Kendall Woolman’s family said they received threats. Joseph P. Simon, a lawyer for the Sanders family, accused a relative of the Woolmans of calling Salem “his sandbox” and threatening to exert his influence on city officials to make sure Phineas died.
The story caught the attention of David Backes, the captain of the St. Louis Blues hockey team, who offered to fly to Salem to rescue the dog and take it to a no-kill shelter.
Approaching his execution date in late April, Phineas got another stay when Simon appealed for a new trial.
With the case pending, Jackie Overby, a Salem resident, said she asked the city administrator, Clayton Lucas, if he could give her the dog so she could usher him away to safety. A few days later, she said, Lucas showed up at her job and said, “We want the dog gone,” and told her that they could make arrangements for her to secretly take him.
Lucas denied ever making such an arrangement. (Brown, the mayor, conceded to joking with Lucas about letting someone kidnap Phineas.)
In late May, city officials moved Phineas into Dr. J.J. Tune’s veterinary office near downtown, but the doctor said he feared that the dog would be stolen because of all the attention and because his clinic was not well secured.
Sure enough, when Meridith Michaels opened the clinic about 7:30 a.m. on Saturday, Oct. 12, Phineas was nowhere to be found. No sign of forced entry, no clues.
“My heart sank to the bottom of the ground,” she said.
The Sanderses feared the worst — that someone had either taken him for ransom or killed him. Amber Sanders, 28, searched the woods.
Concern and doubt festered for days, until a rainy night, the day after the latest court hearing to decide Phineas’ fate. As the Sanderses cleaned up from dinner with their four children, the man appeared at their door, asking for them by name.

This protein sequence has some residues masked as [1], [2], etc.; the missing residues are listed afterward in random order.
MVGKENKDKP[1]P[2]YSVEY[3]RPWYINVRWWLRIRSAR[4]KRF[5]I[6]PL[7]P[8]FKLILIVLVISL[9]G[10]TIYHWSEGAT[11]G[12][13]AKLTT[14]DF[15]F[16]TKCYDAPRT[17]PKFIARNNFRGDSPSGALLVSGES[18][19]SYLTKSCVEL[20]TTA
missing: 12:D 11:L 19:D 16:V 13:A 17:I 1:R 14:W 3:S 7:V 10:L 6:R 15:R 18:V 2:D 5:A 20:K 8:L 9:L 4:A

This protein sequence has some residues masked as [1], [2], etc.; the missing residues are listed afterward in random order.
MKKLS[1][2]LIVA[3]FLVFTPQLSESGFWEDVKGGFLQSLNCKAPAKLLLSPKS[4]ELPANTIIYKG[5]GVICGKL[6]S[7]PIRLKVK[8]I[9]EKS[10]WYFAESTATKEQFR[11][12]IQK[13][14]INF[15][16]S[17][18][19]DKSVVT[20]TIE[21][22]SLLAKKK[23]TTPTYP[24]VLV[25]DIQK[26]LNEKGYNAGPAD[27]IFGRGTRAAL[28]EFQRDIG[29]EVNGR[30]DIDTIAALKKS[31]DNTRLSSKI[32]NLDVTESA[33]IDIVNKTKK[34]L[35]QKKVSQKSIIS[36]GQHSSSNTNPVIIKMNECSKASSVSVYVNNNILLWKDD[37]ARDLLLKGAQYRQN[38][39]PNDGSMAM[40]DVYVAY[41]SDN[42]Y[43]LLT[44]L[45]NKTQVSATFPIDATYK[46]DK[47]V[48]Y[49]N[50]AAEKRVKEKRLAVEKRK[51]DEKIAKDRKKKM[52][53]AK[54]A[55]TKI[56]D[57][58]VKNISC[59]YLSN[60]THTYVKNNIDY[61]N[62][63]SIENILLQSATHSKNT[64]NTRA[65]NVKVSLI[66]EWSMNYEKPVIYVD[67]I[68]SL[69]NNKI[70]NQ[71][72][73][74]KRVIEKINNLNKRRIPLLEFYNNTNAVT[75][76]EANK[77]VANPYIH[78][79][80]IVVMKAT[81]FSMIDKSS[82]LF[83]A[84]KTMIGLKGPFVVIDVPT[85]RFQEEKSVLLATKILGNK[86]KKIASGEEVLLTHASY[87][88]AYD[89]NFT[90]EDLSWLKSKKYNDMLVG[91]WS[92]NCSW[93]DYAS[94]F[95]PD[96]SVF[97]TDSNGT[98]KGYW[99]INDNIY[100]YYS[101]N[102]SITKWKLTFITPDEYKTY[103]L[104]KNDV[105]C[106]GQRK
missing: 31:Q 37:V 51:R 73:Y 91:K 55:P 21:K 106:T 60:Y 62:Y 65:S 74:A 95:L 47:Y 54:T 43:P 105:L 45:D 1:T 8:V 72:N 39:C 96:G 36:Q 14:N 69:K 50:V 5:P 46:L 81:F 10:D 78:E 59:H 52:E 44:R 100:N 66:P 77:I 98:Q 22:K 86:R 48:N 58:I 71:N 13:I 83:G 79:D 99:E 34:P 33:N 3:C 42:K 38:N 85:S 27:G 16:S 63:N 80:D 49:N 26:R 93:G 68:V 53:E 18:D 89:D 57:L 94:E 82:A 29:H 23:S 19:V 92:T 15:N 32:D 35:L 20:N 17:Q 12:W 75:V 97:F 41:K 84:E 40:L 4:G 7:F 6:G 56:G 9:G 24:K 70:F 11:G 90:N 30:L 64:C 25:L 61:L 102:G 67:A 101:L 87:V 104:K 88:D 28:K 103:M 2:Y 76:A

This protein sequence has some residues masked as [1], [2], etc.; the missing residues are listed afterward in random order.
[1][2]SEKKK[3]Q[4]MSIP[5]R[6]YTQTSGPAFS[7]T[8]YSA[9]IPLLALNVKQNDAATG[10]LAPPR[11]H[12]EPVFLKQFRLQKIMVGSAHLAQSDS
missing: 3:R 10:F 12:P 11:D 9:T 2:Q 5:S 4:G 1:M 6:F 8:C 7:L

“I just want to tell you,” he said, “that Phineas is doing just fine.”
“Well, that’s good,” Sanders said, exhaling.
The man explained that he had seen a Phineas billboard and read about the case on Facebook. Sympathetic, he snatched Phineas and took him to a safe place where he was playing with another dog, the man told them, his fake mustache slipping down his face.
He asked them to set up a safe house, they said, where he could bring Phineas for them to play with. But he did not trust cellphones. So he asked them to activate a landline, and when they had the safe house ready, they were to post the sentence, “I saw a dog today that reminded me of Phineas,” on the Facebook page. That would be his signal to call and arrange a meeting.
Amber Sanders posted the message last Monday, and the man called on Wednesday night from a disposable cellphone. He arranged to return Phineas to them on Saturday morning. With the judge’s decision still pending, they were not taking any chances: They planned to ship Phineas to an undisclosed location.
Yet in a final twist, Bernstein essentially said Friday that the drama should never have happened. He ruled that Phineas did not even bite the girl and overturned the death sentence.
Still worried that people might want to harm Phineas, the Sanderses kept the Saturday reunion secret. The man, wearing his fake beard, arrived at the drop point in a rural patch surrounded by dirt roads before the Sanderses arrived, and when an intermediary told him they were still on their way, he left Phineas and said, “Well, I’ve got to go.”
Minutes later, Salem’s most popular dog was bounding into his owners’ arms.